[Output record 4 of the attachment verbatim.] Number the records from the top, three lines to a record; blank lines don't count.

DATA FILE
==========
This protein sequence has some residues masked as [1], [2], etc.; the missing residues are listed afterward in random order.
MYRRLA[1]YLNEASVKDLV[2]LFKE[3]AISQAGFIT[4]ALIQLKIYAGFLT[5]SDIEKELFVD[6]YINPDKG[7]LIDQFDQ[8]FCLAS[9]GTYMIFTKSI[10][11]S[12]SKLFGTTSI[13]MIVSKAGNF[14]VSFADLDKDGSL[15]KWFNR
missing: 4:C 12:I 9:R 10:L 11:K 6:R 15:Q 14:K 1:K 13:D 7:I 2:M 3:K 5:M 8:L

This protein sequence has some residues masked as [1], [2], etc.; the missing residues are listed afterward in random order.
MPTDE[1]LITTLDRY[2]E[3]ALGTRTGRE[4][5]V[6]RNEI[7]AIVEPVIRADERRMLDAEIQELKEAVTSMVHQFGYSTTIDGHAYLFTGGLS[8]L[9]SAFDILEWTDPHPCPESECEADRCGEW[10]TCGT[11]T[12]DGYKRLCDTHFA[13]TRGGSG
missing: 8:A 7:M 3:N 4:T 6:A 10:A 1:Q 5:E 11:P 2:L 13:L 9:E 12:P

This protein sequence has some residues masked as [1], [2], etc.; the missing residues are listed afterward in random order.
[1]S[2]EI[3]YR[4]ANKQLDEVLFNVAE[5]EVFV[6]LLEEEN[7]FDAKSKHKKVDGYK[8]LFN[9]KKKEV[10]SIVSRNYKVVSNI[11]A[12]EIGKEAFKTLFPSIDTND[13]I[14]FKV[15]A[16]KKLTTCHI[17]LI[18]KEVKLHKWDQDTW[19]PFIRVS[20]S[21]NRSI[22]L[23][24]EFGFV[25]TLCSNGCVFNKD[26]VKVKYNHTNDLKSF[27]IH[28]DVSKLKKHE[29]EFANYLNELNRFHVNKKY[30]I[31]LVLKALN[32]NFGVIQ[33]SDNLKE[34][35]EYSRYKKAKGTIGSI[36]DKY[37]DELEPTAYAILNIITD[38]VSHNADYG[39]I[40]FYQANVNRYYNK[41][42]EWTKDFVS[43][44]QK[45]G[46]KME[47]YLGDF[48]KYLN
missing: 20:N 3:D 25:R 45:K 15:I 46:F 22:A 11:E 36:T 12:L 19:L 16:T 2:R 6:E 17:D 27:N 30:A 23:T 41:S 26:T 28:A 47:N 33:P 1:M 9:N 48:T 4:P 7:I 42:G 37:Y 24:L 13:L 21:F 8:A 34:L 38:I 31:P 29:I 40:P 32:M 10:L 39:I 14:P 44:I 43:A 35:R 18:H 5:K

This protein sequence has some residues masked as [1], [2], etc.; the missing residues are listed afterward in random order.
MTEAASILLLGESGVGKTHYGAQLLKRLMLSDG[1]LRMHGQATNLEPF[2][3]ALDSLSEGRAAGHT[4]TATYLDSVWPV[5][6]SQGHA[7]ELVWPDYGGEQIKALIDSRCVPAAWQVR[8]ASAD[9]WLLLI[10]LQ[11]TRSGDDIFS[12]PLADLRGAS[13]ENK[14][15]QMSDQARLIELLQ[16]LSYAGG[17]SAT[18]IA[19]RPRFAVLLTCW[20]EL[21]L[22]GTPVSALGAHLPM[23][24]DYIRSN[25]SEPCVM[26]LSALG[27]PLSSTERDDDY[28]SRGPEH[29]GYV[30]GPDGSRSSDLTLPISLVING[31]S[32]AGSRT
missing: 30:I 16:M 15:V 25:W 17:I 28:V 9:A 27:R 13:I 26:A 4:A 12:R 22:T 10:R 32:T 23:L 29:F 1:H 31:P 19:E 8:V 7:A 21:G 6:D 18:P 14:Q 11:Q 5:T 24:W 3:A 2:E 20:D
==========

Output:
This protein sequence has some residues masked as [1], [2], etc.; the missing residues are listed afterward in random order.
MTEAASILLLGESGVGKTHYGAQLLKRLMLSDG[1]LRMHGQATNLEPF[2][3]ALDSLSEGRAAGHT[4]TATYLDSVWPV[5][6]SQGHA[7]ELVWPDYGGEQIKALIDSRCVPAAWQVR[8]ASAD[9]WLLLI[10]LQ[11]TRSGDDIFS[12]PLADLRGAS[13]ENK[14][15]QMSDQARLIELLQ[16]LSYAGG[17]SAT[18]IA[19]RPRFAVLLTCW[20]EL[21]L[22]GTPVSALGAHLPM[23][24]DYIRSN[25]SEPCVM[26]LSALG[27]PLSSTERDDDY[28]SRGPEH[29]GYV[30]GPDGSRSSDLTLPISLVING[31]S[32]AGSRT
missing: 30:I 16:M 15:V 25:W 17:I 28:V 9:A 27:R 13:I 26:A 4:A 12:R 22:T 10:R 32:T 23:L 29:F 1:H 31:P 19:E 8:V 7:A 21:G 6:D 18:P 14:Q 11:Q 5:T 24:W 3:A 2:E 20:D